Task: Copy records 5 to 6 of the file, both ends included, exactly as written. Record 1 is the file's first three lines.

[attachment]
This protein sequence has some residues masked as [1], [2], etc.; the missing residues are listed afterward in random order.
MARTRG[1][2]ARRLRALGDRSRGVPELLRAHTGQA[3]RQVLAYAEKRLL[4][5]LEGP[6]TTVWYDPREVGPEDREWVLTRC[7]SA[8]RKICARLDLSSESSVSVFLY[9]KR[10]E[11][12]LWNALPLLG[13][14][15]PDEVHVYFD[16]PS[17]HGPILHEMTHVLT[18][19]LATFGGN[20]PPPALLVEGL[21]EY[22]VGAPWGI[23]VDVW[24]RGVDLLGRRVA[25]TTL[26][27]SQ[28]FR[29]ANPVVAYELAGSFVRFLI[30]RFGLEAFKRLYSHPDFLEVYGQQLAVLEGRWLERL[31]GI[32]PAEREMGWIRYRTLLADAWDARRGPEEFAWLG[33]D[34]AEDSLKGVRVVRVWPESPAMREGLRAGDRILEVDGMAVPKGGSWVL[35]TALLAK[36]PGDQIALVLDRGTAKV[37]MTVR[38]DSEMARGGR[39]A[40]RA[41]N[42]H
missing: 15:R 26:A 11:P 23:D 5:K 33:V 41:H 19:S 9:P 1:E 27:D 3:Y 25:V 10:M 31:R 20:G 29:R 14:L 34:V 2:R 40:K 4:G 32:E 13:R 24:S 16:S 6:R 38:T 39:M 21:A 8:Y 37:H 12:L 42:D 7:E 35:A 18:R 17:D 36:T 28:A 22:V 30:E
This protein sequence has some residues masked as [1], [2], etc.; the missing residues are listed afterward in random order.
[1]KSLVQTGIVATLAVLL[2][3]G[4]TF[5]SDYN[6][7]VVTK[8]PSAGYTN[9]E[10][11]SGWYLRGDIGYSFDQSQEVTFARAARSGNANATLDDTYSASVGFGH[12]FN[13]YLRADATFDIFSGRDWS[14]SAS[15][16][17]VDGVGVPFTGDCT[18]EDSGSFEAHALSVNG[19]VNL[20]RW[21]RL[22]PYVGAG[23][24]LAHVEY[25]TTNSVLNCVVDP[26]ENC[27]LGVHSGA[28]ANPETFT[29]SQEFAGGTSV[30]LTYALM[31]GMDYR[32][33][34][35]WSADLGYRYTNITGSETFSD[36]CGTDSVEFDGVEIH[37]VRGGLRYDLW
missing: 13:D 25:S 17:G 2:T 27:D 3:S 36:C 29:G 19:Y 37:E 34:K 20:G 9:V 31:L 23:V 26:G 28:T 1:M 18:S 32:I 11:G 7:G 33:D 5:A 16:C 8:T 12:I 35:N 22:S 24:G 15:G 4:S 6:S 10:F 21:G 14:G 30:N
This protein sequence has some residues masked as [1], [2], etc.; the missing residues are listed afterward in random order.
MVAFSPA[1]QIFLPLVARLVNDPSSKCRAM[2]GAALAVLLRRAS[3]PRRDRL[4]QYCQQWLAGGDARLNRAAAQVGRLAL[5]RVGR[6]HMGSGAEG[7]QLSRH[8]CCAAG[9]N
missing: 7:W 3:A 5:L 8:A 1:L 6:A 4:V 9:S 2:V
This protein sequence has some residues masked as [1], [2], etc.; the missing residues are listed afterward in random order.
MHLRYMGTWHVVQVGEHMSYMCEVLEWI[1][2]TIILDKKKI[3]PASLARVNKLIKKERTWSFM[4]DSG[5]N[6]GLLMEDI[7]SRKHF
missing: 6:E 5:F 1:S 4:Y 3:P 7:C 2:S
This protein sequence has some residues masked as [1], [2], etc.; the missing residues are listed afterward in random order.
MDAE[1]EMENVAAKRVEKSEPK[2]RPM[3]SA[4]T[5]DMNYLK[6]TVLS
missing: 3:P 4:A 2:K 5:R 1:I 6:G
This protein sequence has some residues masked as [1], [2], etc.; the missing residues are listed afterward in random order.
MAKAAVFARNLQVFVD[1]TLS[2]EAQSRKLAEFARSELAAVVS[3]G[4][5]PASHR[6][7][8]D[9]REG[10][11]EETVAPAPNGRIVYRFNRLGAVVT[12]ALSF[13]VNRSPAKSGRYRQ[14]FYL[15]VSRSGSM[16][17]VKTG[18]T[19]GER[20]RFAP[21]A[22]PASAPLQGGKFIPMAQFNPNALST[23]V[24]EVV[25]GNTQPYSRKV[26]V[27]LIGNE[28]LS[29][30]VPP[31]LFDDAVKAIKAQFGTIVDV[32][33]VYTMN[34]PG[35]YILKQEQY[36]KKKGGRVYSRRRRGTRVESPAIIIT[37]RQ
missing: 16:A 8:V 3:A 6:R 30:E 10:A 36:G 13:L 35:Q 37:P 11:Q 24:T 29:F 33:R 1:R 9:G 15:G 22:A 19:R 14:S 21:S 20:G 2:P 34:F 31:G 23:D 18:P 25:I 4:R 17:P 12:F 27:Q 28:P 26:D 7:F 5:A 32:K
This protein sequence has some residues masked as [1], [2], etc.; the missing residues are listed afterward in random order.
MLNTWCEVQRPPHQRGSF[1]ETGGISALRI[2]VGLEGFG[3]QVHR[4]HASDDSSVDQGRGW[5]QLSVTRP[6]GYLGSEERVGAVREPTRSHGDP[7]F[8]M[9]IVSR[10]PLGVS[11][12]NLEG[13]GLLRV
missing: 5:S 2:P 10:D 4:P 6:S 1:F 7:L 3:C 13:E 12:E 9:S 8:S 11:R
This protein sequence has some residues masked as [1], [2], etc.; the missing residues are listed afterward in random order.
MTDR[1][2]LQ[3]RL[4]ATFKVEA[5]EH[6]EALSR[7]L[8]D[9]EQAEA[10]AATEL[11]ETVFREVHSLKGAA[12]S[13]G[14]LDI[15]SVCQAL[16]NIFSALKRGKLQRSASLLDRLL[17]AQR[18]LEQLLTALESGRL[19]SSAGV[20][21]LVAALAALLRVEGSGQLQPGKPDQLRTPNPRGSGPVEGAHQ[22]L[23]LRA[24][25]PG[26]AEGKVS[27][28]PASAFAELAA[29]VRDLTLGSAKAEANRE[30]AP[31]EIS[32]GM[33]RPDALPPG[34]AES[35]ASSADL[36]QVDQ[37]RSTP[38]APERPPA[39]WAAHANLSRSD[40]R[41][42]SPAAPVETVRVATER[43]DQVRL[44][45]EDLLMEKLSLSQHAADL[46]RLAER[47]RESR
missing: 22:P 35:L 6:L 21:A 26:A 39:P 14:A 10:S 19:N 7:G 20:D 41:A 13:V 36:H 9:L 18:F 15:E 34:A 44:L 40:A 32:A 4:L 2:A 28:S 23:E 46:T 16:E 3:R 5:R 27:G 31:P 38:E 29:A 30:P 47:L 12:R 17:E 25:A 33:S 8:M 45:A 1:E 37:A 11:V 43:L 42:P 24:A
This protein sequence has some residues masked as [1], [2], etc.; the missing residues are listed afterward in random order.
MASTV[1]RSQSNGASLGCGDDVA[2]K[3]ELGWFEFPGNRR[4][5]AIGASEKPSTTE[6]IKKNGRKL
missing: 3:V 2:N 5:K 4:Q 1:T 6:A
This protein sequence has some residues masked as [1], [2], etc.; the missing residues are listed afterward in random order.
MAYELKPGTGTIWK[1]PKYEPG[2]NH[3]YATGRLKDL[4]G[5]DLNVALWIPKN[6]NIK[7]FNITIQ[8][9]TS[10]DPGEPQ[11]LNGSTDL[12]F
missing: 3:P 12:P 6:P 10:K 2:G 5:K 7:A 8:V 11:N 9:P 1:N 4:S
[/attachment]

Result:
This protein sequence has some residues masked as [1], [2], etc.; the missing residues are listed afterward in random order.
MDAE[1]EMENVAAKRVEKSEPK[2]RPM[3]SA[4]T[5]DMNYLK[6]TVLS
missing: 3:P 4:A 2:K 5:R 1:I 6:G
This protein sequence has some residues masked as [1], [2], etc.; the missing residues are listed afterward in random order.
MAKAAVFARNLQVFVD[1]TLS[2]EAQSRKLAEFARSELAAVVS[3]G[4][5]PASHR[6][7][8]D[9]REG[10][11]EETVAPAPNGRIVYRFNRLGAVVT[12]ALSF[13]VNRSPAKSGRYRQ[14]FYL[15]VSRSGSM[16][17]VKTG[18]T[19]GER[20]RFAP[21]A[22]PASAPLQGGKFIPMAQFNPNALST[23]V[24]EVV[25]GNTQPYSRKV[26]V[27]LIGNE[28]LS[29][30]VPP[31]LFDDAVKAIKAQFGTIVDV[32][33]VYTMN[34]PG[35]YILKQEQY[36]KKKGGRVYSRRRRGTRVESPAIIIT[37]RQ
missing: 16:A 8:V 3:A 6:R 30:E 10:A 36:G 13:L 35:Q 37:P 11:Q 24:T 29:F 33:R 1:R 9:G 15:G 22:A 19:R 14:S 21:S 20:G 2:P 34:F 31:G 23:D 18:P 25:I 4:R 17:P 12:F 27:Q 28:P 26:D 7:F 5:A 32:K